Palo Alto Weekly

Spectrum - June 6, 2014

Guest Opinion: A closer look at Buena Vista

by Donald Barr and Amado Padilla

As social scientists who are part of the Palo Alto community, the proposal to close the Buena Vista Mobile Home Park raised a series of questions for us. Who are the people who live in Buena Vista? How would the park closure impact their lives? How do we balance the rights of the property owner with the human impacts of closure? Finally, what do other residents of Palo Alto, in particular the neighbors who live close to Buena Vista, think about the prospect of park closure?

In order to answer these questions, we began by recruiting Stanford University students to join us in visiting Buena Vista to become acquainted with the residents. Subsequently, we proposed a research survey of the residents with children to the Institutional Review Board (IRB) of Stanford University, the oversight body charged with ensuring that all Stanford research meets federal guidelines for safety and confidentiality of informants.

We found that, of the approximately 115 residential units at Buena Vista, 69 have families with at least one child age 18 or younger. These families have a total of 129 children. These children seem to be thriving, with parents reporting generally positive educational experiences in the Palo Alto schools, access to supplementary educational resources when needed, and no record among the 31 high school age teens of having dropped out of school. The children also enjoy excellent access to health insurance and medical care, with the exception of dental care.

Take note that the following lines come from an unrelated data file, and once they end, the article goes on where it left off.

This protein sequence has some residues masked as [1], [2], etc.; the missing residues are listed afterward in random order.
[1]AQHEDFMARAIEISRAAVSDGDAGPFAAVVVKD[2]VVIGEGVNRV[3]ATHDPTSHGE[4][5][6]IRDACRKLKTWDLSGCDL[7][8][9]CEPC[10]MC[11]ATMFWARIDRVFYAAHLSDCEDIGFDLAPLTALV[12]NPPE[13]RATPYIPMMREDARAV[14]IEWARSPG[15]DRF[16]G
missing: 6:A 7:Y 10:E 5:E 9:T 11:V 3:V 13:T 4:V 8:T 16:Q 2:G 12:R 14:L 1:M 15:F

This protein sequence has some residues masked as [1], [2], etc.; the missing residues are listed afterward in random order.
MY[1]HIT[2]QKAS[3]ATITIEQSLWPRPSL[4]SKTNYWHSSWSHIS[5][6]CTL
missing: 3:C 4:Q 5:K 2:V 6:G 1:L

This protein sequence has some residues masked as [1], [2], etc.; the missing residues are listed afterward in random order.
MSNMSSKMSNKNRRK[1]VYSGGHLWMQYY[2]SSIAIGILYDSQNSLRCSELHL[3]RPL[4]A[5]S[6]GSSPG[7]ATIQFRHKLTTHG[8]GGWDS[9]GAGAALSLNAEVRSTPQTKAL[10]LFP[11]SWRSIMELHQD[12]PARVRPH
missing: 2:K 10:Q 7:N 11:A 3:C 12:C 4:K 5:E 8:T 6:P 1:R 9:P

It seems apparent that the lives of 129 entirely low-income children would be profoundly and adversely affected if forced to move to a less affluent neighborhood in the Bay Area. Such communities typically have weak schools, worrisome high school drop out rates (25 percent in Santa Clara County) and fewer health care resources. We also learned that most of the adults worked in Palo Alto or in nearby communities.

Having put a human face to the park families, how do we balance their needs with those of the property owner? Fortunately, this question has been answered, in both state and local law. The State of California and the City of Palo Alto have each enacted comprehensive mobile-home park-closure laws that spell out the rights of an owner to sell, if and only if the owner provides adequate compensation to displaced residents. In the case of Palo Alto, that compensation must be sufficient to ensure that all displaced residents are able to find alternative housing, "located within a community similar to that in which the park that is being closed is located and has similar access to community amenities. ..." (Palo Alto Municipal Code, Chapter 9.76.020b)

To address the question of how Palo Alto residents view our responsibility as a community to Buena Vista residents, we focused on the Barron Park neighborhood, the community that immediately surrounds Buena Vista. On March 31, after obtaining IRB approval, we mailed a short survey to each of the 1,650 addresses in Barron Park, as identified by the City of Palo Alto. (We did not include Buena Vista residents in this survey.) By May 1, we had received 554 completed surveys — a response rate of 33.6 percent, which constitutes a respectable response rate.